The correspondence below was written by a CPGB-ML member in response to an article that appeared on MediaLens.org titled ‘Structural inclinations – the leaning tower of propaganda: chemical weapons attacks in Ghouta, Syria‘ on 9 October.
Dear Media Lens
I was horrified to see the extent to which the imperialist bias that you make it your business to expose in corporate journalism has infected your own view of events in Syria.
In your recent article on the chemical weapons propaganda, you felt constrained to emphasise twice – at the beginning and at the end of your article – that President Assad of Syria is a ‘war criminal’. And, just like the journalists you excoriate, you offered not a shred of evidence for this assertion.
Near the beginning of your article you wrote, by way of an apology for criticising the corporate media’s ‘house lefties’: ” The point is not that Aaronovitch, Hasan and Monbiot are wrong – the Assad dictatorship has committed many horrific war crimes, and may have again in Ghouta .”
And at the end, having yourself referred to just some of the evidence that, when put together, makes it quite clear that the Syrian government did NOT carry out the recent chemical weapons attack in Ghouta, you undermined your whole article with the following statement: ” Again, none of this means that the Syrian government, and indeed Assad himself, was not to blame for the August 21 attacks.”
For any right-thinking person not infected with colonial prejudice, it is perfectly clear to see that President Assad is a popular, unifying leader in a country that has faced escalating hostility from imperialism for decades.
He heads a government that has been freely elected and which comprises members of many parties – a national-unity coalition, in fact. Syria’s government is far more democratic and representative than our own. Did you know that 50 percent of the seats in the Syrian parliament are reserved for workers? Since you so casually refer to it as a ‘dictatorship’ – as if that was established fact – I can only assume that you did not.
President Assad’s only ‘crime’ is to be the leader of a nation that has refused to ‘know its place’. He unites people from all backgrounds and presides over a much-valued secular state in a region where sectarian hatred has been deliberately fostered (and armed) by outsiders for generations.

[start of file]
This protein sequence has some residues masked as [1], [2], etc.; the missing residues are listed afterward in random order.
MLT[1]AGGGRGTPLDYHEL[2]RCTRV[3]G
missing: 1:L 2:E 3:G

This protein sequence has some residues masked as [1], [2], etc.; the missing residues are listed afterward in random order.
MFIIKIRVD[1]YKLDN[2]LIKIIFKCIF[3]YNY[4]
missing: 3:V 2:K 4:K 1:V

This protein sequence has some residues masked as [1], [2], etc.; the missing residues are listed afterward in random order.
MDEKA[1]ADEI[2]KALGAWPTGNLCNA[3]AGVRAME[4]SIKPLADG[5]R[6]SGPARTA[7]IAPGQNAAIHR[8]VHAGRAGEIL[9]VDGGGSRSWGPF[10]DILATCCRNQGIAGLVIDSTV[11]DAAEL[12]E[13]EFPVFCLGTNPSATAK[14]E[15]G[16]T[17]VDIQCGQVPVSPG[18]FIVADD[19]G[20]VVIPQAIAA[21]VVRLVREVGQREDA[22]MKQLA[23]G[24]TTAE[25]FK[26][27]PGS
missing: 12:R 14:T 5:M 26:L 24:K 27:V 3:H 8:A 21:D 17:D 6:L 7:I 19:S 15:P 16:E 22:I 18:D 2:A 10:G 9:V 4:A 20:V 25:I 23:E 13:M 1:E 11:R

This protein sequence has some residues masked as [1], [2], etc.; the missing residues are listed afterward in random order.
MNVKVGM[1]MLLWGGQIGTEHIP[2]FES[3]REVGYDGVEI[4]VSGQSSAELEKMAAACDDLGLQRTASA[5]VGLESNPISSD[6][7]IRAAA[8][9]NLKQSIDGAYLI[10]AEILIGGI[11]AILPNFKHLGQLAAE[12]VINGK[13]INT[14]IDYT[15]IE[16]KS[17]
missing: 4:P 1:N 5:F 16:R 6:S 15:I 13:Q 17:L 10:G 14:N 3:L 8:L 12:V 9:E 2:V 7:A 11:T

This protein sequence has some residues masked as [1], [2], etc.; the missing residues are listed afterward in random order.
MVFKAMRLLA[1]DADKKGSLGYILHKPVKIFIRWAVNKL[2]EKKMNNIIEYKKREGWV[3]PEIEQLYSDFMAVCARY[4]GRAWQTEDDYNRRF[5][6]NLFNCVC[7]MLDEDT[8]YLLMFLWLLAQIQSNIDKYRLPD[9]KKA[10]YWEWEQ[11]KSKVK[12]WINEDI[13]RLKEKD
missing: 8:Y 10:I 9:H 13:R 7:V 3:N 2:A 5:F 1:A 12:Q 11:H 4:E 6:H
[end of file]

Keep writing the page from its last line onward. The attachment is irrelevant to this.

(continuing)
Anti-imperialist, independent Syria has stood up to US and British corporate and military interests and to Zionism. It has given real, physical support to Palestinian and Iraqi resistance and refugees – at great cost to itself. It has spent its resources on providing free education and health care, on keeping food prices low, and on limiting the activities of the very bloodsucking international corporations you also claim to oppose. It has refused to allow its people to become yet more disposable sweatshop-fodder for the world’s financial elite.
For decades, Syria has stood side by side with Iran and the Lebanese resistance to form a counterweight against Israeli (and therefore imperialist) dominance of the Middle East. It has supported countries all over the world – through both trade and diplomacy – that are trying to carve an independent furrow and lift their people out of the superexploited poverty that western imperialists have consigned them to.
So why should it be that you, who claim to want peace and harmony in the world, and an end to the domination of the imperialist corporations, have such a knee-jerk, hostile reaction to a leader and a government who are actually putting your supposed programme into action by standing up to the forces of imperialism? Why are you so quick to come down against David and agree with Goliath?
The only answers I can come up with are laziness and prejudice. You must have relied on vested interests for information in order to so casually refer to ‘dictator Assad’. And you would seem also to have accepted the right of the free-market fundamentalists who control our media to judge and label their opponents.
But any schoolboy critic of the system can tell you that words like ‘dictator’ and ‘undemocratic’ when used by our corporate media are simply code for ‘uppity native getting in the way of our profit-taking’. Can it be that, despite all your years of opposing the propaganda machine, this simple truth has so far eluded you?